Canadians weren’t supposed to head to the polls until October 2023.
That would have been the time for the next regular election following the 2019 ballot.
However, in a push for a majority government, Liberal Prime Minister Justin Trudeau has called a snap election on September 20, 2021.
The campaign and vote come as Canada battles with a fourth wave of COVID-19 infections.
Trudeau triggered the snap election on August 15, finally ending longrunning speculation about an election this year.
Trudeau and his Liberal Party won a majority government in 2015.
However, they were relegated to a 157-seat minority government in the last election in 2019.
Trudeau appears to have sensed that he can get another majority amid perceptions that the opposition Conservative Party is weak.
“In this pivotal, consequential moment, who wouldn’t want a say? Who wouldn’t want a chance to help decide where our country goes from here? Canadians need to choose how we finish the fight against COVID-19 and build back better,” Trudeau told reporters on August 15.
The prime minister was responding to criticism for calling an election during the COVID-19 pandemic.
“Make your voice heard, have your say, and together let’s move forward for everyone,” Trudeau said.
To attain a majority, the Liberals need 170 seats in the 338-member House of Commons.
The election will take place on September 20 after a 36-day campaign.
The Canada Elections Act states that the election period must be between a minimum of 36 days and a maximum of 50 days.
Many Canadian voters are expected to be able to send mail-in ballots due to COVID-19.
Conservative Party leader Erin O’Toole has said Canada should not be rushing to an election amid the coronavirus pandemic.
O’Toole and NDP leader Jagmeet Singh have slammed Trudeau’s decision to call an early election.
“My biggest concern right now is a potential fourth wave of COVID-19 … We shouldn’t be rushing to an election,” O’Toole told reporters on August 9. “Mr Trudeau always seems to put his own self-interest ahead of the interests of Canadians.”
Singh on August 15 described the upcoming vote as a “selfish summer election”.
On August 17, Global News reported that Trudeau and the Liberal Party may win the election, based on a new poll.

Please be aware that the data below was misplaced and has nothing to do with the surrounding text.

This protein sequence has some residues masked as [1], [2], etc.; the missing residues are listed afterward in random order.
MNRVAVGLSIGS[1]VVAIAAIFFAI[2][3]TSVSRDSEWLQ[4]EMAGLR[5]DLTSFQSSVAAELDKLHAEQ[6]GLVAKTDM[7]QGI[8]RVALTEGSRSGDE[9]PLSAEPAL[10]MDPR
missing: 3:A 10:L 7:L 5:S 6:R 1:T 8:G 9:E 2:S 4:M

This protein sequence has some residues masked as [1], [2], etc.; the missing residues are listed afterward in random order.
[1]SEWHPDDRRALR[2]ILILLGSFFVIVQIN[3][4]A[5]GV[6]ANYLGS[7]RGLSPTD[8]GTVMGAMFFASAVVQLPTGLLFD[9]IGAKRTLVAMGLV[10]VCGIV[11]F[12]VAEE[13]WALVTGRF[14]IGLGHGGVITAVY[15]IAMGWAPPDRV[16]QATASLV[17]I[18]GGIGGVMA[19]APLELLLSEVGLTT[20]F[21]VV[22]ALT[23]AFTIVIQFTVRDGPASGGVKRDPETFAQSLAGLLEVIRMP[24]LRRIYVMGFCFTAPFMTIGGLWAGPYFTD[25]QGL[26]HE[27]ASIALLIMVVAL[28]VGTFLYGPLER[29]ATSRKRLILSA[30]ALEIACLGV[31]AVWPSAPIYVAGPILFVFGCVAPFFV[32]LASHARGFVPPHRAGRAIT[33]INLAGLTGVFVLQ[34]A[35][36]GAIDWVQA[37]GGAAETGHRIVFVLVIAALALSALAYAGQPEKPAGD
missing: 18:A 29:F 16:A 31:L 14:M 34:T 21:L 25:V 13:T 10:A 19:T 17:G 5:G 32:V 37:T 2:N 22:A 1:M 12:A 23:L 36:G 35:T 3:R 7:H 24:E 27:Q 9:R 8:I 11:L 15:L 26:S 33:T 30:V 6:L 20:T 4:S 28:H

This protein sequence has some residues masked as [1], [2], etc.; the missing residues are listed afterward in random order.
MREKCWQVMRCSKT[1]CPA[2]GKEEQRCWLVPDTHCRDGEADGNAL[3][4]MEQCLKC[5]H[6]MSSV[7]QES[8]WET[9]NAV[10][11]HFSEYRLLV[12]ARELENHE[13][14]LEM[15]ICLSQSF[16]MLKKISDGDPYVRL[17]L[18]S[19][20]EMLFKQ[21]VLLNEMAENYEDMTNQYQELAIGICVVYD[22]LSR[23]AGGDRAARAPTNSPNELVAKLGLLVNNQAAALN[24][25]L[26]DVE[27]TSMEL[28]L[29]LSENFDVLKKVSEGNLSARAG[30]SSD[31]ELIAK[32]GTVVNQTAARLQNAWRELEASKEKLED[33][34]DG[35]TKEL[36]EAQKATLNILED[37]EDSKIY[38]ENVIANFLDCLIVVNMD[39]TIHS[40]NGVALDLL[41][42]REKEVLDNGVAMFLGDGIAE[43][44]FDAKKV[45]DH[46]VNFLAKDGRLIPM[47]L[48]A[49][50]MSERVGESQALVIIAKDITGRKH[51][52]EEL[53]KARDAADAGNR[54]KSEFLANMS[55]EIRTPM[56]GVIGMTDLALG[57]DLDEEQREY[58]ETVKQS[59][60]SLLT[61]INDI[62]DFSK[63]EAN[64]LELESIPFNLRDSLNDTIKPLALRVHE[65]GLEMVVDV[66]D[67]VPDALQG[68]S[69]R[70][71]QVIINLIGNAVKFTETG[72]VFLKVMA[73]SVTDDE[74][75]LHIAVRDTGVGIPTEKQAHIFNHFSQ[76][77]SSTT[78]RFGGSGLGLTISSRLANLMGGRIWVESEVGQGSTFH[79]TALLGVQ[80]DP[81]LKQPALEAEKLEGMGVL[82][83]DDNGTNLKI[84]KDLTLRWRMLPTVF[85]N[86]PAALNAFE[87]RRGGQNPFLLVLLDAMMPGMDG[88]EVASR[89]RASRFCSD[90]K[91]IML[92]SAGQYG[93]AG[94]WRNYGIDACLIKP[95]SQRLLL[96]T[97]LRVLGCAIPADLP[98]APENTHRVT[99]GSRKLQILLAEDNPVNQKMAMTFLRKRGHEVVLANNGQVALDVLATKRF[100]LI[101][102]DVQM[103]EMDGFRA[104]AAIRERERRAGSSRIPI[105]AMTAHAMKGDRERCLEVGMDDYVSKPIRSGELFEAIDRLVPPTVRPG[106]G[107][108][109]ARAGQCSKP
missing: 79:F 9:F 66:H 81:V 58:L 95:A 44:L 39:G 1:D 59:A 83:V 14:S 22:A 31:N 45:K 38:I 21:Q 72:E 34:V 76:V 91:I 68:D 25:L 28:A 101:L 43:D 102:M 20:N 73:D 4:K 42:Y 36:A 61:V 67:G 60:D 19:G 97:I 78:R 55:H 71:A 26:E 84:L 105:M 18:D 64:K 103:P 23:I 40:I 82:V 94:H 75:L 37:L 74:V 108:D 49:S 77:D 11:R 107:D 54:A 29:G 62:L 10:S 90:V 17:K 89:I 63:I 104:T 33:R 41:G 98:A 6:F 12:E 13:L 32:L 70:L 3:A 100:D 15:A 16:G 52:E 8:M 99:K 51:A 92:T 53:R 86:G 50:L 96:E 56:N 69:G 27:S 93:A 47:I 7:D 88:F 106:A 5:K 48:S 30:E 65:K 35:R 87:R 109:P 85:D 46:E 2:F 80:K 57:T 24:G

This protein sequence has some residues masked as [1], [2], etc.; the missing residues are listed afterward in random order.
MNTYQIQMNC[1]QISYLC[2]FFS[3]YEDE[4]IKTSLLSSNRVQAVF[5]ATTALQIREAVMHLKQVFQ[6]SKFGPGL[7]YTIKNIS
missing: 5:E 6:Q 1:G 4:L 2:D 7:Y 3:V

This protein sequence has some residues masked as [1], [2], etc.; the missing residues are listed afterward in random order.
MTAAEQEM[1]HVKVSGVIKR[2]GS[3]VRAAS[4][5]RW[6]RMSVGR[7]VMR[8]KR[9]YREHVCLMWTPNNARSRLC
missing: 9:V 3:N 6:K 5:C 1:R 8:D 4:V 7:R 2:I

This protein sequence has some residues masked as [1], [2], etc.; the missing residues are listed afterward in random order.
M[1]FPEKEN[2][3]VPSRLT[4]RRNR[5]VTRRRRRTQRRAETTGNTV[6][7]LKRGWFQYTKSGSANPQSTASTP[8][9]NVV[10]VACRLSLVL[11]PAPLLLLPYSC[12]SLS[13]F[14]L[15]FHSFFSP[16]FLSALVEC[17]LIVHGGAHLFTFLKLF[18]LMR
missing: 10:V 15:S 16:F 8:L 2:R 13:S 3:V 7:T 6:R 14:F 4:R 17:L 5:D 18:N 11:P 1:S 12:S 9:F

However, securing a majority government may be difficult, the news agency noted.
Global News cited an Ipsos poll conducted exclusively for Global News, which found that the Liberals would receive 36 per cent of the vote if the election were held tomorrow.
Meanwhile, O’Toole and the Conservatives would earn 31 per cent. Singh’s NDP would get 20 per cent.
Those numbers are virtually the same as the results of Ipsos’ polling from last month, Global News noted.
The media outfit also stated that 56 percent of Canadians are now saying the election should not have been called during the COVID-19 pandemic.
“It doesn’t seem right out of the starting blocks that they’re punishing (Trudeau),” said Darrell Bricker, CEO of Ipsos Public Affairs in the report.
The poll was conducted this past weekend before and after the election was formally called on August 15.
The survey results suggest the Green Party would receive five per cent of the vote, up two points from last month.
Meanwhile, the Bloc Quebecois would receive six per cent nationally, or 28 percent in Quebec, which marks a one-point drop.
Nearly two out of 10 Canadians are either undecided (13 percent) or will not vote in this election (four percent), Global News reported about the poll.
Bricker says the results show that the question of who’s best equipped to lead the country out of the pandemic and into the future “is pretty much up for grabs.”
“What we’re going to be seeing over the next four or five weeks is … the versions of the future from the major parties starting to take hold,” he said. “And when they do, that’s when we’ll really start to see the competition begin to start.”
Trudeau spoke to reporters on August 15 after visiting Governor General Mary Simon, the representative of head of state Queen Elizabeth, to formally request the dissolution of Parliament.
Nationally, Liberals would win 35 percent of the vote, compared with 30 percent for the main opposition Conservative Party and 19 percent for the NDP, a Leger Marketing poll showed on August 12.